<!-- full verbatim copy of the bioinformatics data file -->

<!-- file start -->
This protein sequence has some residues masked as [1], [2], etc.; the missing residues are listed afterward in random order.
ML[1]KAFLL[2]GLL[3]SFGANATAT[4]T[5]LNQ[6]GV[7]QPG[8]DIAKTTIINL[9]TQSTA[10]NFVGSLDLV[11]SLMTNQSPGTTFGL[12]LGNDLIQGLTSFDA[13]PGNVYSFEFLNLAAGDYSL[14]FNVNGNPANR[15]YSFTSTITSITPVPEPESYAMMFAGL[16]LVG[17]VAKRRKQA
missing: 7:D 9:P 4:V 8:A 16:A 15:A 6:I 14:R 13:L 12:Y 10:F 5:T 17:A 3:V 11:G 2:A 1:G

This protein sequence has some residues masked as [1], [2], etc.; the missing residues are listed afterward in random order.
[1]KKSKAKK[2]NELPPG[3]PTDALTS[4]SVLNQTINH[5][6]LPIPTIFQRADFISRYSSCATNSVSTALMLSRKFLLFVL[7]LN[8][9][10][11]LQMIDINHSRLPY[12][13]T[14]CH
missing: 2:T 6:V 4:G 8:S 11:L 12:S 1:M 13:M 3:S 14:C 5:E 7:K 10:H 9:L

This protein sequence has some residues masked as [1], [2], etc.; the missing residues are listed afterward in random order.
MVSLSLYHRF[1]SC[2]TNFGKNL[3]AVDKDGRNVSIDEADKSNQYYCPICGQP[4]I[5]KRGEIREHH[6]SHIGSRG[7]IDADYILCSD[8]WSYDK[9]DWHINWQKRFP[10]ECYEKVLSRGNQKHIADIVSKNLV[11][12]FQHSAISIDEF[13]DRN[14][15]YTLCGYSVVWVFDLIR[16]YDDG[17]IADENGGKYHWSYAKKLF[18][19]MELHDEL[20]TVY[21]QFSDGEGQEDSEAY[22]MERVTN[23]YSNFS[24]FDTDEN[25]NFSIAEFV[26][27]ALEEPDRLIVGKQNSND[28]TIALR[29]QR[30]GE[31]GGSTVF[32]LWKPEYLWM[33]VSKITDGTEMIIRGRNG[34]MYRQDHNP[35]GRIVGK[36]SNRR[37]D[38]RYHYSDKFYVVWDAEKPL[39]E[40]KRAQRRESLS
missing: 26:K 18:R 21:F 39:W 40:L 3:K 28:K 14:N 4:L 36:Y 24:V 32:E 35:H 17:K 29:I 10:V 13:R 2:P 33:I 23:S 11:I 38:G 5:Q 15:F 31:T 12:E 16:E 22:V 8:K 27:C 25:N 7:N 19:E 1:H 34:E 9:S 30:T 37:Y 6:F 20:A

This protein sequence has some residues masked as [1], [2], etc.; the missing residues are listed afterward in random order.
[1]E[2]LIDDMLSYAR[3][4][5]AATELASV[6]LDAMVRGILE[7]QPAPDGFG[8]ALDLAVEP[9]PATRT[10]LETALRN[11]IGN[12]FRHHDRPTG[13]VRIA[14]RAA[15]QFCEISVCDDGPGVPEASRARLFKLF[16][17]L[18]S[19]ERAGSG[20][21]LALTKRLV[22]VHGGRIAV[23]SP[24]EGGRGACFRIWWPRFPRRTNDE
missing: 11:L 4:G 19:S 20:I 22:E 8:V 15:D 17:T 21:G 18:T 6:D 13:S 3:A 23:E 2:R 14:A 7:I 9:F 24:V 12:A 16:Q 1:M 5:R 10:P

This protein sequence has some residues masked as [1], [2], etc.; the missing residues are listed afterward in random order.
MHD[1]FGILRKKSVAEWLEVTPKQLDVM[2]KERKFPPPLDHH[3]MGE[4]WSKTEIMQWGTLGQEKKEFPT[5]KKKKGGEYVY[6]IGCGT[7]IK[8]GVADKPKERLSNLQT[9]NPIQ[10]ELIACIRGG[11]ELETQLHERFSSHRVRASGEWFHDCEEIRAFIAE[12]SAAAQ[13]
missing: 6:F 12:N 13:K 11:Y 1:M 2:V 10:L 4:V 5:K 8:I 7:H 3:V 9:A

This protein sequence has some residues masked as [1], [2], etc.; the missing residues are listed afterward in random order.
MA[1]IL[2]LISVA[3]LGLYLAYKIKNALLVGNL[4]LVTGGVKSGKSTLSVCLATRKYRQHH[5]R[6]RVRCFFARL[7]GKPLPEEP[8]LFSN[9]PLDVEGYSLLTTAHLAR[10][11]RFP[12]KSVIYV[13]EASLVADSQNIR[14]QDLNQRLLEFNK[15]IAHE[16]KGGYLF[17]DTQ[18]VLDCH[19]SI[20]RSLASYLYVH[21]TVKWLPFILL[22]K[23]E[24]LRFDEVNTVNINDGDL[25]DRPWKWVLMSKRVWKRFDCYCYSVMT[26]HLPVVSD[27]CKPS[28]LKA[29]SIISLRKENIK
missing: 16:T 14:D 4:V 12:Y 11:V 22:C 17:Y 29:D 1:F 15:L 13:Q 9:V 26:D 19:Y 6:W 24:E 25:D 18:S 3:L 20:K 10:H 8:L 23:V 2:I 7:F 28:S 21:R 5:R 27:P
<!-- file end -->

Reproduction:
This protein sequence has some residues masked as [1], [2], etc.; the missing residues are listed afterward in random order.
ML[1]KAFLL[2]GLL[3]SFGANATAT[4]T[5]LNQ[6]GV[7]QPG[8]DIAKTTIINL[9]TQSTA[10]NFVGSLDLV[11]SLMTNQSPGTTFGL[12]LGNDLIQGLTSFDA[13]PGNVYSFEFLNLAAGDYSL[14]FNVNGNPANR[15]YSFTSTITSITPVPEPESYAMMFAGL[16]LVG[17]VAKRRKQA
missing: 7:D 9:P 4:V 8:A 16:A 15:A 6:I 14:R 13:L 12:Y 10:F 5:T 17:A 3:V 11:G 2:A 1:G

This protein sequence has some residues masked as [1], [2], etc.; the missing residues are listed afterward in random order.
[1]KKSKAKK[2]NELPPG[3]PTDALTS[4]SVLNQTINH[5][6]LPIPTIFQRADFISRYSSCATNSVSTALMLSRKFLLFVL[7]LN[8][9][10][11]LQMIDINHSRLPY[12][13]T[14]CH
missing: 2:T 6:V 4:G 8:S 11:L 12:S 1:M 13:M 3:S 14:C 5:E 7:K 10:H 9:L

This protein sequence has some residues masked as [1], [2], etc.; the missing residues are listed afterward in random order.
MVSLSLYHRF[1]SC[2]TNFGKNL[3]AVDKDGRNVSIDEADKSNQYYCPICGQP[4]I[5]KRGEIREHH[6]SHIGSRG[7]IDADYILCSD[8]WSYDK[9]DWHINWQKRFP[10]ECYEKVLSRGNQKHIADIVSKNLV[11][12]FQHSAISIDEF[13]DRN[14][15]YTLCGYSVVWVFDLIR[16]YDDG[17]IADENGGKYHWSYAKKLF[18][19]MELHDEL[20]TVY[21]QFSDGEGQEDSEAY[22]MERVTN[23]YSNFS[24]FDTDEN[25]NFSIAEFV[26][27]ALEEPDRLIVGKQNSND[28]TIALR[29]QR[30]GE[31]GGSTVF[32]LWKPEYLWM[33]VSKITDGTEMIIRGRNG[34]MYRQDHNP[35]GRIVGK[36]SNRR[37]D[38]RYHYSDKFYVVWDAEKPL[39]E[40]KRAQRRESLS
missing: 26:K 18:R 21:F 39:W 40:L 3:K 28:K 14:N 4:L 36:Y 24:V 32:E 35:H 17:K 29:I 10:V 13:R 2:P 33:I 23:S 11:I 38:G 5:Q 15:F 31:T 12:E 16:E 22:V 8:K 27:C 25:N 7:N 19:E 1:H 34:E 9:S 30:T 37:Y 6:F 20:A

This protein sequence has some residues masked as [1], [2], etc.; the missing residues are listed afterward in random order.
[1]E[2]LIDDMLSYAR[3][4][5]AATELASV[6]LDAMVRGILE[7]QPAPDGFG[8]ALDLAVEP[9]PATRT[10]LETALRN[11]IGN[12]FRHHDRPTG[13]VRIA[14]RAA[15]QFCEISVCDDGPGVPEASRARLFKLF[16][17]L[18]S[19]ERAGSG[20][21]LALTKRLV[22]VHGGRIAV[23]SP[24]EGGRGACFRIWWPRFPRRTNDE
missing: 11:L 4:G 19:S 20:I 22:E 8:V 15:D 17:T 21:G 18:T 6:D 13:S 3:A 23:E 2:R 14:A 7:I 9:F 24:V 12:A 16:Q 1:M 5:R 10:P

This protein sequence has some residues masked as [1], [2], etc.; the missing residues are listed afterward in random order.
MHD[1]FGILRKKSVAEWLEVTPKQLDVM[2]KERKFPPPLDHH[3]MGE[4]WSKTEIMQWGTLGQEKKEFPT[5]KKKKGGEYVY[6]IGCGT[7]IK[8]GVADKPKERLSNLQT[9]NPIQ[10]ELIACIRGG[11]ELETQLHERFSSHRVRASGEWFHDCEEIRAFIAE[12]SAAAQ[13]
missing: 6:F 12:N 13:K 11:Y 1:M 2:V 10:L 4:V 5:K 8:I 7:H 3:V 9:A

This protein sequence has some residues masked as [1], [2], etc.; the missing residues are listed afterward in random order.
MA[1]IL[2]LISVA[3]LGLYLAYKIKNALLVGNL[4]LVTGGVKSGKSTLSVCLATRKYRQHH[5]R[6]RVRCFFARL[7]GKPLPEEP[8]LFSN[9]PLDVEGYSLLTTAHLAR[10][11]RFP[12]KSVIYV[13]EASLVADSQNIR[14]QDLNQRLLEFNK[15]IAHE[16]KGGYLF[17]DTQ[18]VLDCH[19]SI[20]RSLASYLYVH[21]TVKWLPFILL[22]K[23]E[24]LRFDEVNTVNINDGDL[25]DRPWKWVLMSKRVWKRFDCYCYSVMT[26]HLPVVSD[27]CKPS[28]LKA[29]SIISLRKENIK
missing: 16:T 14:D 4:V 12:Y 11:V 22:C 17:Y 29:D 1:F 15:L 13:Q 9:V 26:D 19:Y 6:W 24:E 25:D 18:S 3:L 20:K 10:H 8:L 23:V 2:I 7:F 28:S 21:R 5:R 27:P